applies to a software layer that provides a programming abstraction as well as masking the heterogeneity of the underlying networks, hardware, programming g g languages g g OSs and p is used i d to t refer f t to code d th that t can b be sent tf from one computer to another and run at the destination

Mobile code

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Openness

Openness of a computer system

is the characteristic that determines whether the system can be extended and re-implemented in various way.

e.g. Unix

Openness of distributed systems

is determined by the degree to which new resource sharing services can be added and be made available for use by a variety of client programs.

e.g. Web

How to deal with openness?

k i key interfaces t f are published. bli h d

e.g. RFC

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Openness (contd.)

Open APIs ()

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Openness (contd.)

(e.g. XML-RPC)

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Security

Confidentiality

protection against disclosure to unauthorized individuals

e.g. ACL in Unix File System

I t it Integrity

protection against alteration or corruption

e.g. checksum

Availability

protection against interference with the means to access t the e resources esou ces

e.g. Denial of service


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Scalability

A system is described as scalable

if it will remain effective when there is a significant increase in the number of resources and the number of users

A scalable l bl example l system: the h Internet

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Scalability (contd.)

Design challenges

The cost of physical resources

e.g., servers support users at most O(n) e.g., DNS no worse than O(logn) e.g., IP address e.g., partitioning name table of DNS, cache and replication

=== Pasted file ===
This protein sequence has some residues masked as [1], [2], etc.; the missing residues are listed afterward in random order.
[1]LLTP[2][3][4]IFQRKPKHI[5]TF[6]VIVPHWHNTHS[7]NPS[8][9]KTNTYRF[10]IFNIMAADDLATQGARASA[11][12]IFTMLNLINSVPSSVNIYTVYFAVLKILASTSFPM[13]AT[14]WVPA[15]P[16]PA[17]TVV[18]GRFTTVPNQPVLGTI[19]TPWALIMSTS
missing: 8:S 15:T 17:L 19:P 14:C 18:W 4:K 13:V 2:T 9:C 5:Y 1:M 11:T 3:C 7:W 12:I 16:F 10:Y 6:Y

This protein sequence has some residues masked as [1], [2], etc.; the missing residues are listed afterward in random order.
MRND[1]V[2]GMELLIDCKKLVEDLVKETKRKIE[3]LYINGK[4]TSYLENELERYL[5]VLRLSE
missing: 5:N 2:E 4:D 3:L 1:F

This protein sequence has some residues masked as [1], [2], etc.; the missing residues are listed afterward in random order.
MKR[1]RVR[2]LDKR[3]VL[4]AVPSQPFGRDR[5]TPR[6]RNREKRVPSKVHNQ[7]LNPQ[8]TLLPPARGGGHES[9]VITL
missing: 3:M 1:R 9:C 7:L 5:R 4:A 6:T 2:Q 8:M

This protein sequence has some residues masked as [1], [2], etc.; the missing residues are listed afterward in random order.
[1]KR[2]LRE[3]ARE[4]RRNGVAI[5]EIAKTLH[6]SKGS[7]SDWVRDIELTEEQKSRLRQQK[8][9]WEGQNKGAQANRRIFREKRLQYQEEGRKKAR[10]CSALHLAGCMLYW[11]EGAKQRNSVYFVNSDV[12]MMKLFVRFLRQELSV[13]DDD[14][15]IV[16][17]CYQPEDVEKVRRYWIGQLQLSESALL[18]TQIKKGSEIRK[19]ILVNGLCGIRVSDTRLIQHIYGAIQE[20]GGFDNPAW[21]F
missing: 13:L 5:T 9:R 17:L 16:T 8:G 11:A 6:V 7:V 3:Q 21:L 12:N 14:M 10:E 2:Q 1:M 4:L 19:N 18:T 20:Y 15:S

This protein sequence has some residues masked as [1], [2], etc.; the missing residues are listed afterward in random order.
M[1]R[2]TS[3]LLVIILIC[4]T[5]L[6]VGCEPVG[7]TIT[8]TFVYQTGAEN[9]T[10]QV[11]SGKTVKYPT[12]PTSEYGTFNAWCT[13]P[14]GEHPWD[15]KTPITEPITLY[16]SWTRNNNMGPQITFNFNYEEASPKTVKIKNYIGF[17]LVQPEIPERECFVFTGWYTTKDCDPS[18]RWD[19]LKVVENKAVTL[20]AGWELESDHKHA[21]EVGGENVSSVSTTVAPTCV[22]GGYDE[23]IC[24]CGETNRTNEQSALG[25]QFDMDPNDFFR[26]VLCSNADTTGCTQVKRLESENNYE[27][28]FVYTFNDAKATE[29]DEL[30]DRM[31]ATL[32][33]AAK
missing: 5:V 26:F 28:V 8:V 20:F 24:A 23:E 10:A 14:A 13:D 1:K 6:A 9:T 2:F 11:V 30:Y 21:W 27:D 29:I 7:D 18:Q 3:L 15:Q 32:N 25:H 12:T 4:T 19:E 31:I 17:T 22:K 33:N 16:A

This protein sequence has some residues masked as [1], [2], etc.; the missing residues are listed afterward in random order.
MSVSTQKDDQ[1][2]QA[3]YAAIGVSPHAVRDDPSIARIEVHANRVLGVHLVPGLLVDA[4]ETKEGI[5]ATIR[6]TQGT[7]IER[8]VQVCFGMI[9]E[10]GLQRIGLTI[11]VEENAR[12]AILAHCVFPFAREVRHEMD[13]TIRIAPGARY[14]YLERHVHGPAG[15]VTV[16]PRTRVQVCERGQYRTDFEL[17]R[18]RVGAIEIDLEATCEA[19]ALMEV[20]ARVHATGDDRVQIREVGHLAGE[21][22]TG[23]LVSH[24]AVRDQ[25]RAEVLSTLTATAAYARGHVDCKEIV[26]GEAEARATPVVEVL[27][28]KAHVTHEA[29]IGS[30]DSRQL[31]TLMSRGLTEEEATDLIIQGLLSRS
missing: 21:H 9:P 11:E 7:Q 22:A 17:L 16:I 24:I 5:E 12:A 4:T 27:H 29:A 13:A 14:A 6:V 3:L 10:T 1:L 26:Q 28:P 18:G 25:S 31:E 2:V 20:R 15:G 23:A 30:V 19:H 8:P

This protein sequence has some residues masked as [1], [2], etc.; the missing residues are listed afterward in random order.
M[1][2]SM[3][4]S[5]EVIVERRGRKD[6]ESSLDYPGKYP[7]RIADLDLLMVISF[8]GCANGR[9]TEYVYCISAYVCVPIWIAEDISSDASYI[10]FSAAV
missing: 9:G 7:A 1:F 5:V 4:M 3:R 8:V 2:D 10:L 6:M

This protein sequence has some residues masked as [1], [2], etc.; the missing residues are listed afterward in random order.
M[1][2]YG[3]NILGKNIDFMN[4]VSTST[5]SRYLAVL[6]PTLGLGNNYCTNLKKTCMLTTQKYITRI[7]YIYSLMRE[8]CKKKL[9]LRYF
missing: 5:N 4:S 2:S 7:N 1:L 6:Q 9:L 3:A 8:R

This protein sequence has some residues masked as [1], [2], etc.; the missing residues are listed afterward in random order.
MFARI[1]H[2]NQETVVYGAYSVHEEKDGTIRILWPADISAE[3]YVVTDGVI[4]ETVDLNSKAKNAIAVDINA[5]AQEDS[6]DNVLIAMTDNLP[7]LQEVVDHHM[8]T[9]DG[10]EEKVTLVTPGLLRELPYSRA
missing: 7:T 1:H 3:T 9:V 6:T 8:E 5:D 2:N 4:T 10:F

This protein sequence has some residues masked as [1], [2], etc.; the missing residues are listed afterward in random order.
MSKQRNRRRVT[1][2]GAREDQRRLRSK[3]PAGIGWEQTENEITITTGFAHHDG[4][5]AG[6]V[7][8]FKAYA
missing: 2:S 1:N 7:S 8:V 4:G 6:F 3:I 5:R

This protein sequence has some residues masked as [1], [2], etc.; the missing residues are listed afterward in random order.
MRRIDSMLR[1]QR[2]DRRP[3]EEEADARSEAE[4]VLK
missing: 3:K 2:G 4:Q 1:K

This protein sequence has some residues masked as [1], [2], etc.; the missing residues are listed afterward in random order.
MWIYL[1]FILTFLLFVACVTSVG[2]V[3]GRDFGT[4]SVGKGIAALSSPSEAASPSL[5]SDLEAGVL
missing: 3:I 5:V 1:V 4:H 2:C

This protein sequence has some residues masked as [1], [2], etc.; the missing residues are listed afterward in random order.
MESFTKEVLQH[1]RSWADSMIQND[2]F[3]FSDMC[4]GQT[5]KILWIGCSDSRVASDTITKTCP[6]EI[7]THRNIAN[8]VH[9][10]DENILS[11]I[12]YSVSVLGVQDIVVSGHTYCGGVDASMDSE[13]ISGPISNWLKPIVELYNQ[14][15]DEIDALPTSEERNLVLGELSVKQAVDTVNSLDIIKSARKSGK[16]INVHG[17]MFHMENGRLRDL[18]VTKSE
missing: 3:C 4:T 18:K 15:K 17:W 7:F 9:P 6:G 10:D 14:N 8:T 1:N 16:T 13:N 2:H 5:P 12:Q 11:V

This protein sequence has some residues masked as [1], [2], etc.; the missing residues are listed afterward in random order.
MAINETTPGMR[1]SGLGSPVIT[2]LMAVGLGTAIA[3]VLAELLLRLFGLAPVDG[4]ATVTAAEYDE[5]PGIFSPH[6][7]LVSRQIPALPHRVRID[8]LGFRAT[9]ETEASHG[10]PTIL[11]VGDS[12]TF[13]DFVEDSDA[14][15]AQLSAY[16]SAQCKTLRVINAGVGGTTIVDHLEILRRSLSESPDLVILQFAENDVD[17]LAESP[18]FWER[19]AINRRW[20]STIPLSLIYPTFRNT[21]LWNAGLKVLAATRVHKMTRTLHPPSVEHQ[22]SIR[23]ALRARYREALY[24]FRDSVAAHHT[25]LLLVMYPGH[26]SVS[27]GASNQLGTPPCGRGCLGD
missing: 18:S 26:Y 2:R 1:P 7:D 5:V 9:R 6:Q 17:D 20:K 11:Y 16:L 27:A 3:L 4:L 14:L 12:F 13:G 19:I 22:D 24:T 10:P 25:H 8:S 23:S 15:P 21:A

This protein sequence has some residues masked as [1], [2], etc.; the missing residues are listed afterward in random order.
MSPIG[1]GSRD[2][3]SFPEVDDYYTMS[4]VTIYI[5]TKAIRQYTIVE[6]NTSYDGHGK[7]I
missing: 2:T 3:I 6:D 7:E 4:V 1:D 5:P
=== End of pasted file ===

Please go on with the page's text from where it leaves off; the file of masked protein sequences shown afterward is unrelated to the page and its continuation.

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The performance loss

Prevent software resources running out

Avoid id performance f bottlenecks b l k

Failure handling

Detecting

e.g. checksum for corrupted data Sometimes impossible p so suspect, p , e.g. g a remote crashed server in the Internet e.g. Retransmit message, standby server e.g. a web browser cannot contact a web server e.g. Roll back e.g. IP route, replicated name table of DNS
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Masking

Tolerating

Recovery y

Redundancy y

Concurrency

Correctness

ensure the operations on shared resource correct in a concurrent environment

e.g. records bids for an auction

Performance

Ensure the high g performance p of concurrent operations p

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Transparency

Access transparency

using identical operations to access local and remote resources e.g. a graphical user interface with folders resources to be accessed without knowledge of their location e.g. URL several processed operate concurrently using shared resources without interference with between them multiple instances of resources to be used to increase reliability and performance without knowledge of the replicas by users or application programmers
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Location transparency

Concurrency y transparency p y

R li ti transparency Replication t

Transparency (contd.)

Failure transparency

users and applications to complete their tasks despite the failure of hardware and software components, e.g., email

Mobility transparency

movement of resources and clients within a system without affecting the operation of users and programs, e.g., mobile phone

Performance e o a ce t transparency a spa e cy

allows the system to be reconfigured to improve performance as loads vary

Scaling transparency

allows the system y and applications pp to expand p in scale without change to the system structure or the application algorithms
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Summary

Distributed systems are pervasive Distributed computing and resource sharing are primary motivations for constructing distributed systems Characterization of Distributed System

Concurrency No global clock Independent failures

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Summary (contd.)

Challenges to construct distributed system


Heterogeneity Openness Security Scalability Failure handling Concurrency Transparency

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Q&A